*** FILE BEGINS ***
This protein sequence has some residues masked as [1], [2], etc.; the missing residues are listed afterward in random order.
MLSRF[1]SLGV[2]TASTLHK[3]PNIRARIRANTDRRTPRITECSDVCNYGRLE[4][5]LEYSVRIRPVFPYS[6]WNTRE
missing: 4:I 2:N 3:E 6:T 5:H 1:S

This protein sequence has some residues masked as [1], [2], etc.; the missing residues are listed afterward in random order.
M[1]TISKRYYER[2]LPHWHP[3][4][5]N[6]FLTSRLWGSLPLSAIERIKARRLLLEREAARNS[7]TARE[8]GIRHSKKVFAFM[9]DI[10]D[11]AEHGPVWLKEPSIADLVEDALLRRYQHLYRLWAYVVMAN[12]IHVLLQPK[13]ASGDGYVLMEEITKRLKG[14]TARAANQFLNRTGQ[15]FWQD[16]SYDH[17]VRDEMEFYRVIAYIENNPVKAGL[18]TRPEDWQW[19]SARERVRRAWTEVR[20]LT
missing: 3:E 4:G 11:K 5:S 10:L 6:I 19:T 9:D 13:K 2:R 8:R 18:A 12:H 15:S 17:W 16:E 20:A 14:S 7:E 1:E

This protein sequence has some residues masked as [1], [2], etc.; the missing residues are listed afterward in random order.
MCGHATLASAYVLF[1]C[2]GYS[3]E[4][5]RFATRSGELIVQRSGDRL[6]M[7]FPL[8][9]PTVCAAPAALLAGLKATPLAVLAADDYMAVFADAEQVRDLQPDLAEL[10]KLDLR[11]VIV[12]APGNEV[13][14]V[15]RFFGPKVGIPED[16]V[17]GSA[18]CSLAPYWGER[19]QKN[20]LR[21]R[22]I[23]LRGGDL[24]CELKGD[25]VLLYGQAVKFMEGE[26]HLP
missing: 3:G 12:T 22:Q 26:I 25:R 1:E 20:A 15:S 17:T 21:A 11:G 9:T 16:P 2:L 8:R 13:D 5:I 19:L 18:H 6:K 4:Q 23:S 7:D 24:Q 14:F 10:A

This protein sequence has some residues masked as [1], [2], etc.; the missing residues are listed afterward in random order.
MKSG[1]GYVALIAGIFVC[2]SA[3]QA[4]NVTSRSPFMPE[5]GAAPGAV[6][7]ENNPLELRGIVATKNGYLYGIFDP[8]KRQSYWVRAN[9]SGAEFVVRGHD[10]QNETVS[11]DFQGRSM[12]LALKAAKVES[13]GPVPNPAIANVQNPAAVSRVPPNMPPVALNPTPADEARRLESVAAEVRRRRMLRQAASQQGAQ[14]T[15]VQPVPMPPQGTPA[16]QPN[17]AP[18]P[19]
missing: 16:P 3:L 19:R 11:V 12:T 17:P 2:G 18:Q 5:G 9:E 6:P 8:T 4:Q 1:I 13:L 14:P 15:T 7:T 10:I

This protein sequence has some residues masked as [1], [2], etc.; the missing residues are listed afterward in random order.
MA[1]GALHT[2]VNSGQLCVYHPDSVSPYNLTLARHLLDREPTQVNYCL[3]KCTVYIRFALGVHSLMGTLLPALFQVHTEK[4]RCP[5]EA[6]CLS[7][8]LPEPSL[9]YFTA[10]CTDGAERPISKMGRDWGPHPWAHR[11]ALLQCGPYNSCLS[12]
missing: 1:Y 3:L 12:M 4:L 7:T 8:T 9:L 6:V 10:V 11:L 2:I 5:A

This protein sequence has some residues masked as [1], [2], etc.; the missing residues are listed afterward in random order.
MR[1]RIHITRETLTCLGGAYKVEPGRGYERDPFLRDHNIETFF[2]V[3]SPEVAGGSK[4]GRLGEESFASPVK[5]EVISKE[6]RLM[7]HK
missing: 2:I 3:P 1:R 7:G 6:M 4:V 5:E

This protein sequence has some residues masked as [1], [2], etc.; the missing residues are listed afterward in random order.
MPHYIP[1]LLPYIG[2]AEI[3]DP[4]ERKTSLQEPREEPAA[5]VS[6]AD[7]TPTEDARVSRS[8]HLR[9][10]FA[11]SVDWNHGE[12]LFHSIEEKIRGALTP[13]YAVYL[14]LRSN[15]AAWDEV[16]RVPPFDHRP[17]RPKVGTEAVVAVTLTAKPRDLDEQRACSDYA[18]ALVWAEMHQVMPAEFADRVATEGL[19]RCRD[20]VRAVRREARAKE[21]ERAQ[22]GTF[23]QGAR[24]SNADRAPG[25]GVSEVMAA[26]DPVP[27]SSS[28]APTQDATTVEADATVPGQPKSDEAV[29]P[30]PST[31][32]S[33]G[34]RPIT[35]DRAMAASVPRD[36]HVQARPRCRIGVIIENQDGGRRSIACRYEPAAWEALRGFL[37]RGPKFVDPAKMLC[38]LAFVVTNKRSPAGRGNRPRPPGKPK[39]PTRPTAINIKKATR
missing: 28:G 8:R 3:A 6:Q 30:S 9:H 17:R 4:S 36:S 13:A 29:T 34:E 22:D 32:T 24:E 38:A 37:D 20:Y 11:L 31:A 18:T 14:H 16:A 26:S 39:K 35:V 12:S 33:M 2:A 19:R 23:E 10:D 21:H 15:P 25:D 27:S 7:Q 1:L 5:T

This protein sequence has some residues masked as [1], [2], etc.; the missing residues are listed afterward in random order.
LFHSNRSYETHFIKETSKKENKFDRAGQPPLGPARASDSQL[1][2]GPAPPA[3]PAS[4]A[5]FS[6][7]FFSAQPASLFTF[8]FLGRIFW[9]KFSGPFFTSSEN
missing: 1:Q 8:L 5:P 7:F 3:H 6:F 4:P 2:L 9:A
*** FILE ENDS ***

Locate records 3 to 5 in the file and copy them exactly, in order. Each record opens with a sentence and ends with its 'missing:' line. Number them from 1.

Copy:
This protein sequence has some residues masked as [1], [2], etc.; the missing residues are listed afterward in random order.
MCGHATLASAYVLF[1]C[2]GYS[3]E[4][5]RFATRSGELIVQRSGDRL[6]M[7]FPL[8][9]PTVCAAPAALLAGLKATPLAVLAADDYMAVFADAEQVRDLQPDLAEL[10]KLDLR[11]VIV[12]APGNEV[13][14]V[15]RFFGPKVGIPED[16]V[17]GSA[18]CSLAPYWGER[19]QKN[20]LR[21]R[22]I[23]LRGGDL[24]CELKGD[25]VLLYGQAVKFMEGE[26]HLP
missing: 3:G 12:T 22:Q 26:I 25:R 1:E 20:A 15:S 17:T 21:A 11:G 9:T 16:P 2:L 8:R 13:D 5:I 19:L 18:H 6:K 4:Q 23:S 7:D 24:Q 14:F 10:A

This protein sequence has some residues masked as [1], [2], etc.; the missing residues are listed afterward in random order.
MKSG[1]GYVALIAGIFVC[2]SA[3]QA[4]NVTSRSPFMPE[5]GAAPGAV[6][7]ENNPLELRGIVATKNGYLYGIFDP[8]KRQSYWVRAN[9]SGAEFVVRGHD[10]QNETVS[11]DFQGRSM[12]LALKAAKVES[13]GPVPNPAIANVQNPAAVSRVPPNMPPVALNPTPADEARRLESVAAEVRRRRMLRQAASQQGAQ[14]T[15]VQPVPMPPQGTPA[16]QPN[17]AP[18]P[19]
missing: 16:P 3:L 19:R 11:V 12:T 17:P 2:G 18:Q 5:G 9:E 6:P 8:T 4:Q 1:I 13:L 14:P 15:T 7:T 10:I

This protein sequence has some residues masked as [1], [2], etc.; the missing residues are listed afterward in random order.
MA[1]GALHT[2]VNSGQLCVYHPDSVSPYNLTLARHLLDREPTQVNYCL[3]KCTVYIRFALGVHSLMGTLLPALFQVHTEK[4]RCP[5]EA[6]CLS[7][8]LPEPSL[9]YFTA[10]CTDGAERPISKMGRDWGPHPWAHR[11]ALLQCGPYNSCLS[12]
missing: 1:Y 3:L 12:M 4:L 7:T 8:T 9:L 6:V 10:V 11:L 2:I 5:A